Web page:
Devin McGranahan is an executive with Fiserv, a financial services technology company, and the family splits time between homes in Miami, Newport, and Pittsburgh. They got into offshore racing with a Swan 56 named King Daddy and did the 2013 Annapolis-to-Newport Race when oldest son Declan was 12. Lachlain joined the offshore racing crew the following year for the 2014 Newport-to-Bermuda Race.
Declan is now 20 and senior captain of the Boston College intercollegiate sailing team. Lachlain just turned 19 and is a sophomore sailing at Harvard.
The McGranahan’s bought the Kernan 47 in 2015 and this was their first time entering Annapolis-to-Newport Race with the boat. Devin called his wife the “backbone” of the team as she oversees the shore crew, handles all logistics, serves as chef onboard, and also works the runners while on watch.
“We ate hot home-cooked meals twice a day during the race,” Devan said. “We had chili, beef stew, meatball subs, Jambalaya – all sorts of yummy stuff!”
Devin praised Searles for putting together the non-family portion of the crew and doing “an amazing amount of work to support our program.” He praised the entire team as “terrific” and felt Dream Crusher was pushed to its maximum potential in this race.
“We run a program that is first and foremost about spending time with our family and friends,” Devin said. “Obviously, this result is absolutely fantastic for a family-based program such as this.”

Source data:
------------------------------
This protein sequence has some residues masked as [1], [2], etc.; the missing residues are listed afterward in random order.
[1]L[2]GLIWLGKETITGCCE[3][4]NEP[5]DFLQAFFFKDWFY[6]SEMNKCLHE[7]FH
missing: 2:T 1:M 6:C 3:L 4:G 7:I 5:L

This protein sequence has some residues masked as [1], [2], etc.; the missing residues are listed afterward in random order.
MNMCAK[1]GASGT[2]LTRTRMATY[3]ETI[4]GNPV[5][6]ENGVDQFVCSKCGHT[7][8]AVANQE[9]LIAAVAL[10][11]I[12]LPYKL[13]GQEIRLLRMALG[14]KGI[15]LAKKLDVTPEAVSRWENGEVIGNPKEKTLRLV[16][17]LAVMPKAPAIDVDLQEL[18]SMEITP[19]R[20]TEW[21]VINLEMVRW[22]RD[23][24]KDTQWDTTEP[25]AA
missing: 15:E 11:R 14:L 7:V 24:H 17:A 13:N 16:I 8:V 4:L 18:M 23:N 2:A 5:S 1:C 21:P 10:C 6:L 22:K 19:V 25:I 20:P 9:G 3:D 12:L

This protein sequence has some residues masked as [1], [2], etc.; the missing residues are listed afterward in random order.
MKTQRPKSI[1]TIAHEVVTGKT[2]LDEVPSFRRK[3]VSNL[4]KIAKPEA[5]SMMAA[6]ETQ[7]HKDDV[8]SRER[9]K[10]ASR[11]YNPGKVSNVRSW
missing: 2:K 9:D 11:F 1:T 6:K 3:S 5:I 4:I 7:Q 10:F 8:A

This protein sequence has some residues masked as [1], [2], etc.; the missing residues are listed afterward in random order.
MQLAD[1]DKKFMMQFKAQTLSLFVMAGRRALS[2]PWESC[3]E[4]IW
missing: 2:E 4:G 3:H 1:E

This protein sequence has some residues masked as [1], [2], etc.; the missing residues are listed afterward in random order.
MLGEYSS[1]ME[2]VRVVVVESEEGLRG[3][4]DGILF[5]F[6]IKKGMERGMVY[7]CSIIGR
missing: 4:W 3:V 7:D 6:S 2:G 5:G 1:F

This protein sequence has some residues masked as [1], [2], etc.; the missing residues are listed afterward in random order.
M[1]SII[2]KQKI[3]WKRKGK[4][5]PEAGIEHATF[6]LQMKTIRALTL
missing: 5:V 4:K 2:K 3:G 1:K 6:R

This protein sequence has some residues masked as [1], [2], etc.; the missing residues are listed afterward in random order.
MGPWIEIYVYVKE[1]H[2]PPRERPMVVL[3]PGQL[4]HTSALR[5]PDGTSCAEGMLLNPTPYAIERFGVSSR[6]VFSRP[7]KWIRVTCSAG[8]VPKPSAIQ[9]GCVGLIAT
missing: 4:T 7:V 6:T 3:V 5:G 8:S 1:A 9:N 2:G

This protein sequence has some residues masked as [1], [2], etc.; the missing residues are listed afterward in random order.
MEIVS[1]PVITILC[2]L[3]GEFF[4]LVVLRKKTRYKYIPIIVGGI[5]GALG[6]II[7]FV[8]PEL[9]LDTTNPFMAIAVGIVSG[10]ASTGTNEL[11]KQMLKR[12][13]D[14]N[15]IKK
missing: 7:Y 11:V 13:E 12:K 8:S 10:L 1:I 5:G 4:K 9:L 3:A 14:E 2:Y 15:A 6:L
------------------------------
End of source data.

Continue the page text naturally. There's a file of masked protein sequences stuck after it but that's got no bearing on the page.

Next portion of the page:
The Dream Crusher afterguard approached Annapolis-to-Newport as a four-part race – going down the Chesapeake Bay from Annapolis to Norfolk, transitioning into the Atlantic Ocean and rounding Chesapeake Light, working the way up the coast past Long Island then rounding Block Island, and coming into the finish on Narragansett Bay.
“I thought the crew did an outstanding job of maximizing the boat’s performance at all times. We really kept her moving at night when there were only three or four people on deck,” Devin said. “I’m very proud because everyone who was aboard contributed.”
Chessie Racing posted the best corrected time among PHRF entries. The Tripp 62-footer owned by George Collins captured line honors among the Friday morning starters and corrected to 3:04:57:09. That was 6 hours and 9 minutes better than PHRF runner-up Stormy Petrel, a 44-foot training vessel crewed by the Coast Guard Academy offshore sailing team.
Collins was back home in Guilford, Connecticut eating dinner at his favorite restaurant when he got word that Chessie Racing was the corrected time winner. “They’re going to hammer our rating after this,” was the immediate reaction of Collins.
Chris Larson was tactician and navigator aboard Chessie Racing, while fellow veteran professionals Grant “Fuzz” Spanhake and Jamie Gale served as watch captains.
“We sailed a great race from start to finish. Chris Larson made some terrific calls and the crew work was sensational,” Collins said. “I was really pleased with the setup of the boat and I was thrilled with her performance.”
The 2021 edition attracted 82 teams for the 475 nm course, with ORC 1 and 2 starting on June 5, while a day earlier saw starts get underway for ORC 3, ORC 4, ORC 5, ORC Doublehanded, and PHRF and PHRF Classic.
Source: Bill Wagner